Lagoon Morphodynamics

For more information on estuary research, check out the Giddings Lab website.
Most estuaries experience significant sediment movement and morphological alterations over a broad array of time scales from short (i.e., within a tidal cycle) to long (decadal and geologic) time scales. Morphodynamics refers to the dynamics of morphological changes, i.e., sediment movement and associated bathymetric/topographic alterations. Our lab has been investigating the morphodynamics of small, low-inflow estuarine lagoons through a series of research projects since 2015. We have focused on the hydrodynamics that can drive morphodynamic change as well as the hydrodynamic changes that can occur as a result of morphodynamic alterations. This work has included understanding the physical response to extreme water levels (tides, waves), studying wave and sediment transport at and into the estuary mouth, the coupling between beaches and estuary mouths, estuarine circulation response to changing mouth morphology, and even biogeochemical responses to changing mouth morphology. We have focused on shorter time scales, tidal to seasonal, but always keeping in mind the implications for longer timescales and in particular how this work can help inform predictions of coastal response to climate change. Most of this work has been supported by grants from USC Sea Grant and the California Department of Parks and Recreation Natural Resources Division – Coastal Program. Additional projects have been built off of this data and added to these datasets with grants from the National Science Foundation (NSF) and the National Oceanic and Atmospheric Administration (NOAA) National Centers for Coastal Ocean Science (NCCOOS) Coastal Hypoxia Research Program (CHRP). For additional details, please see project-specific information below.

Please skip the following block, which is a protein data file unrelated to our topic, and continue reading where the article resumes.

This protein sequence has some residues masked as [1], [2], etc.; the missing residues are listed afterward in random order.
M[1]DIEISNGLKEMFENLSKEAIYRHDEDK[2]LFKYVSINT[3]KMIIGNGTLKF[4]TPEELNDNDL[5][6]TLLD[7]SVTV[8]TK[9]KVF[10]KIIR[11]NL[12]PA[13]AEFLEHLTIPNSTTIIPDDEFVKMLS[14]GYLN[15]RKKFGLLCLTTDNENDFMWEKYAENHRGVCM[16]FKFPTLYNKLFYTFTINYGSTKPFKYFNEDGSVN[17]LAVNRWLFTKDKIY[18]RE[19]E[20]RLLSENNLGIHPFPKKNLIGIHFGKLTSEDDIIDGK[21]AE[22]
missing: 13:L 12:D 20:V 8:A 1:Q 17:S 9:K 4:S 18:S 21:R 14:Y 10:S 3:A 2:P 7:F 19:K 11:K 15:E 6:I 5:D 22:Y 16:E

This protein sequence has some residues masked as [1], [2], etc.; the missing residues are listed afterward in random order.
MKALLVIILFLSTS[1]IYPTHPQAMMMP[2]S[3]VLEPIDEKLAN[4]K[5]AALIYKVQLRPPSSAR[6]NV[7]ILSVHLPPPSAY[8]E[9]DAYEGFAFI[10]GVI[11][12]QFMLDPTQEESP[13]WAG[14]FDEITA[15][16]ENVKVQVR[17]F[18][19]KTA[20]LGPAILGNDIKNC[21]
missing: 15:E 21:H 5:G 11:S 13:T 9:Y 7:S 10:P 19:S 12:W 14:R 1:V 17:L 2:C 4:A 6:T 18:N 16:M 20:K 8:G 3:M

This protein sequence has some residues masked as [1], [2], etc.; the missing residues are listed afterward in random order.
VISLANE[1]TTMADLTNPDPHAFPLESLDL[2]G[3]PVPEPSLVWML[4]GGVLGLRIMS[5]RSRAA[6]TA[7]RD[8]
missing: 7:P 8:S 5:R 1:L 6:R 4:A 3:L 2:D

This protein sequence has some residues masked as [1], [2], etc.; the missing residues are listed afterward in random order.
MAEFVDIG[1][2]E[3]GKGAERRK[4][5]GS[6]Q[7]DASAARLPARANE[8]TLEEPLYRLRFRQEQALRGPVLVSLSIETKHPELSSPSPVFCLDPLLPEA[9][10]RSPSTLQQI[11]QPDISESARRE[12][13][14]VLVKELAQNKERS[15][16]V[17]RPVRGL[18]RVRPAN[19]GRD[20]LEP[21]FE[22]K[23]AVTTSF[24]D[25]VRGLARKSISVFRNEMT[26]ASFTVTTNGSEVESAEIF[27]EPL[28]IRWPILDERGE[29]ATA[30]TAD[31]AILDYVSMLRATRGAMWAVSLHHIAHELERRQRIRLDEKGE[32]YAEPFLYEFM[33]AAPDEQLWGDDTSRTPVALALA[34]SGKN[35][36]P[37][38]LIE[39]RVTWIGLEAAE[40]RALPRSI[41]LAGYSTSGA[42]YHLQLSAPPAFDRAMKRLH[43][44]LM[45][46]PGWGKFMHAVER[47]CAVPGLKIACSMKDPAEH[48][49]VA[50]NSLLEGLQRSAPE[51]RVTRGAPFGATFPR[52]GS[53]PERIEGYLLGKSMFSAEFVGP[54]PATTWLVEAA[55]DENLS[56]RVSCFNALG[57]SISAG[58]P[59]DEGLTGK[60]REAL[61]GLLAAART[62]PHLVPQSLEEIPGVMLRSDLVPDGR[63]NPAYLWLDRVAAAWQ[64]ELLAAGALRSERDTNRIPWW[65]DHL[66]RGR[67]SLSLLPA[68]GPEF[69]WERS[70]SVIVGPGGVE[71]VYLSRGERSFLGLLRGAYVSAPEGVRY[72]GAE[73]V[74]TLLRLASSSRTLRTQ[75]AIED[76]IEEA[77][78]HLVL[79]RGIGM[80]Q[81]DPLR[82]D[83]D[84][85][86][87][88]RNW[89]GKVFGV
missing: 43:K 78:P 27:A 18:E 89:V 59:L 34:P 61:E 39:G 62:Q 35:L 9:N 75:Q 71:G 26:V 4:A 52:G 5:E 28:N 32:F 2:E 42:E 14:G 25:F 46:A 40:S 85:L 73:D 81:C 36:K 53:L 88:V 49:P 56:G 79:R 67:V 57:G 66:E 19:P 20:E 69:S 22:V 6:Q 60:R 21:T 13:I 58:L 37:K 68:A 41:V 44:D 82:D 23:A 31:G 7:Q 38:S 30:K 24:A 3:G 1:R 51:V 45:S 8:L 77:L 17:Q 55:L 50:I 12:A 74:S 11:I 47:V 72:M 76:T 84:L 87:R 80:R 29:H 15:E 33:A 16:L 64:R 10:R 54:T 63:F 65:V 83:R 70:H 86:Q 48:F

Los Peñasquitos Mouth Morphology 

These images are 1 day apart near low tide on 09 January 2015 17:00 and 10 January 2015 17:15 where the channel morphology shifted substantially. Thanks to the Tijuana River National Estuarine Research Reserve and the System-Wide Monitoring Program (SWMP), particularly Michelle Cordrey for data access and maintenance.

Lagoon morphodynamic projects